The concept of heroes and heroines has been a central theme in storytelling. From old myths to modern literature, the same concept has been depicted in various ways, each representing different ideals and qualities that set them apart from the rest.
Meanwhile, the term ‘hero’ isn’t isolated to superheroes or epic fantasy characters. Every lead, every character in fiction can be classified under the term ‘hero’.
Here, we will explore eight types of heroes found in fictional books that drive the plots forward and help readers connect and relate with books on a more emotional level, and even begin to root for them!
The Reluctant Hero
This is a character who is initially reluctant to take on the challenges and responsibilities of being a hero. In some cases, they are thrust into a heroic role against their will. They often doubt their abilities or feel like they’re not ready for the task at hand, thus their hesitance and resistance. However, as the story progresses, they rise to the occasion and become the hero/heroine that the story needs.
As aforementioned, a perfect example would be Adea from JP SINA’s book, “The Forbidden Alpha”. Adea’s journey can be seen as that of a reluctant hero who is thrust into a dangerous and morally complex situation, but rises to the challenge and ultimately does what’s right.
An anti-hero is a character in a story, who lacks traditional heroic qualities such as bravery, selflessness, and a strong moral code. Anti-heroes often have flaws and characteristics that are normally considered negative, such as being selfish, cold, or evil–however true or untrue these might be. Nonetheless, despite these flaws, anti-heroes have redeeming qualities that make them sympathetic to the audience.
Unlike traditional heroes who are often portrayed as perfect or nearly flawless, anti-heroes tend to be complex characters who are more realistic and relatable. They may be motivated by selfish desires, but they can also have moments of compassion and bravery.
Winter from “The Ruthless Alpha(You’re My Obsession)” by Omaisabella is an example of an Anti-Hero.
The Tragic Hero
The tragic hero is a character who is destined to fail or suffer a great loss. They may have noble intentions, but their flaws or mistakes ultimately lead to their downfall. Tragic heroes are often depicted as struggling against fate or insurmountable obstacles beyond their control.
An example of a tragic hero is King Alan from the “Empyreal” by Stephanie Nzekwue. Alan is a tragic hero who is deeply in love with the Unseelie King’s Consort, but their relationship is ultimately doomed as theirs is an impossible love. Despite his affection for her, he becomes responsible for her death, leading him to spend the rest of his immortal life grieving and seeking ways to bring her back.
The Classic Hero
The classic hero is the quintessential protagonist, often embodying traditional values like courage, honor, and selflessness. Perfection in a single person. Example? We have King Alexander from “The 5-time Rejected Gamma” by Stina’s Pen. These characters are often seen as archetypal romantic heroes, with their charisma, passion, and devotion to the heroines of their stories. They embody ideals of chivalry, honor, and true love that make them compelling and memorable to readers.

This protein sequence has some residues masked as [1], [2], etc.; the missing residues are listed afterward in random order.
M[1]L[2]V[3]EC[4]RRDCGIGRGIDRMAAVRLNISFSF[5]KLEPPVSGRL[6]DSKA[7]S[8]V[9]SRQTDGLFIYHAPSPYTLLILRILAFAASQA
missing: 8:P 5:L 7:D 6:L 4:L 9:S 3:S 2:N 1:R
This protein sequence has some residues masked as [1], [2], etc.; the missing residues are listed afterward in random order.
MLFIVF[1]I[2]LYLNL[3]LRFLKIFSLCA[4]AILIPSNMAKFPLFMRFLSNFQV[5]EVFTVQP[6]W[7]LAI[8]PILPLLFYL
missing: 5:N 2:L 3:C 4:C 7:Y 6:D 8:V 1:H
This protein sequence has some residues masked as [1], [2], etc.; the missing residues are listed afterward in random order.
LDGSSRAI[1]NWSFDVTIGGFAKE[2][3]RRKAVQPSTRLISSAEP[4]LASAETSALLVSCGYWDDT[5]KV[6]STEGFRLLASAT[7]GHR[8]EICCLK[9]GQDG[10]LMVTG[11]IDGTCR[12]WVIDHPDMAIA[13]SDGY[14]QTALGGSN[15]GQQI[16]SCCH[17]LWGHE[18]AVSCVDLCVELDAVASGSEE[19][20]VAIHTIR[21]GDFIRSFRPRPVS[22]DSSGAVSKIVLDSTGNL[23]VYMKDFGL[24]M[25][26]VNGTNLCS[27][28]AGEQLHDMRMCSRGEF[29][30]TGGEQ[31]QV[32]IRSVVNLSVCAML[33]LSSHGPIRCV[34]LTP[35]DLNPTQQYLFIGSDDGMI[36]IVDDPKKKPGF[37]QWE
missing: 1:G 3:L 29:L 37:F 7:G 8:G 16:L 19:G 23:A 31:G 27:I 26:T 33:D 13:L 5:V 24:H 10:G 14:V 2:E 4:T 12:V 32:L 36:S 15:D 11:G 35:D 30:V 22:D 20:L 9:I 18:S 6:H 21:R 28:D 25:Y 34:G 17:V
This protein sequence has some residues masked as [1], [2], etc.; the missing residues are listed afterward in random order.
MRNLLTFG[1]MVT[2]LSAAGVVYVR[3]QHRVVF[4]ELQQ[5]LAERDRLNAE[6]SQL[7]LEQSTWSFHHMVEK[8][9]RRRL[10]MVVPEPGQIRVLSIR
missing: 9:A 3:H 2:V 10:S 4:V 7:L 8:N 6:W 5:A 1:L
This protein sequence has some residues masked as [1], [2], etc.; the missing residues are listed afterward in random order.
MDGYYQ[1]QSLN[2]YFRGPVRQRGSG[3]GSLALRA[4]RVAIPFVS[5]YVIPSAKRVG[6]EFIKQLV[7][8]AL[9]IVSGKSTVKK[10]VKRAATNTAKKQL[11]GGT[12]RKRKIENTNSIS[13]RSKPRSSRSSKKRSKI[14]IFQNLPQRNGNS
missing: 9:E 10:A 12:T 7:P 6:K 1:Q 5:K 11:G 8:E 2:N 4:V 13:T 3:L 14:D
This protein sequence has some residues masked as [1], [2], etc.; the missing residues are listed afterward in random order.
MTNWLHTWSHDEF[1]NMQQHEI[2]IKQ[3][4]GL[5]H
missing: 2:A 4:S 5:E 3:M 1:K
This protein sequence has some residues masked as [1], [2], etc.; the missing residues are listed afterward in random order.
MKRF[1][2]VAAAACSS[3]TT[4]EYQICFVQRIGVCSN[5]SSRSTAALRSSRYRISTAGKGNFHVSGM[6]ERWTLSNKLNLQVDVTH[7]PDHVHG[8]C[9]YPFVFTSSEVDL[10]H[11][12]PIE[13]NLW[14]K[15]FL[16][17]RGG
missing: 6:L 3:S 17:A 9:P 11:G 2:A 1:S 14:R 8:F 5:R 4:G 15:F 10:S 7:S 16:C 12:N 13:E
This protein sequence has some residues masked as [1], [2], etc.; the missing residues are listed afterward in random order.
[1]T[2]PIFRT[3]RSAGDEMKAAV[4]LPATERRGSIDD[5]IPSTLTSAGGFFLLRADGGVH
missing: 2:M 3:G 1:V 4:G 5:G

The Byronic / Brooding Hero
The Byronic hero is a type of anti-hero who is brooding, intelligent, and passionate. They often have a dark past or a secret that they are trying to hide, and they may struggle with inner demons. Byronic heroes are often seen as outsiders or rebels, and they can be both attractive and dangerous…and aren’t attractive, brooding and dangerous men the most alluring characters?
Lucien from Kiss Leilani’s “The Alpha King’s Hated Slave” book is a great example of a Brooding Hero.
This is a relatable character who faces relatable challenges and navigates them with resilience and determination. They may not have any special abilities, but possess a strong moral compass and a willingness to do what’s right.
Jada Wright, the protagonist of the book “Cold Showers” by Omolade Ayisat can be classified as an Everywoman Hero.
The Romantic Hero
This is a protagonist who embodies romantic ideals like passion, emotional intensity, and individualism. They may be impulsive or rebellious, but have a strong sense of personal freedom and a desire to pursue their own desires. An example of romantic heroes include Rig Landon from Aimee Lane’s “Hunted by my Alpha”.
The Super Hero
The Superhero is a protagonist with extraordinary abilities or powers that they use to fight crime or protect the innocent. They often have a secret identity and must balance their heroic duties with their personal life.
An example of such a hero is Elaina from “Elaina the Warrior” by Eliza Selmer.
Understanding the different types of heroes in fiction can help writers create complex, compelling characters that inspire and engage readers. Most of the given examples fall on other categories of Heroes as well. The combination of characters can help develop an endearing, fascinating and unique hero that will capture the hearts of the readers in no time. Happy writing!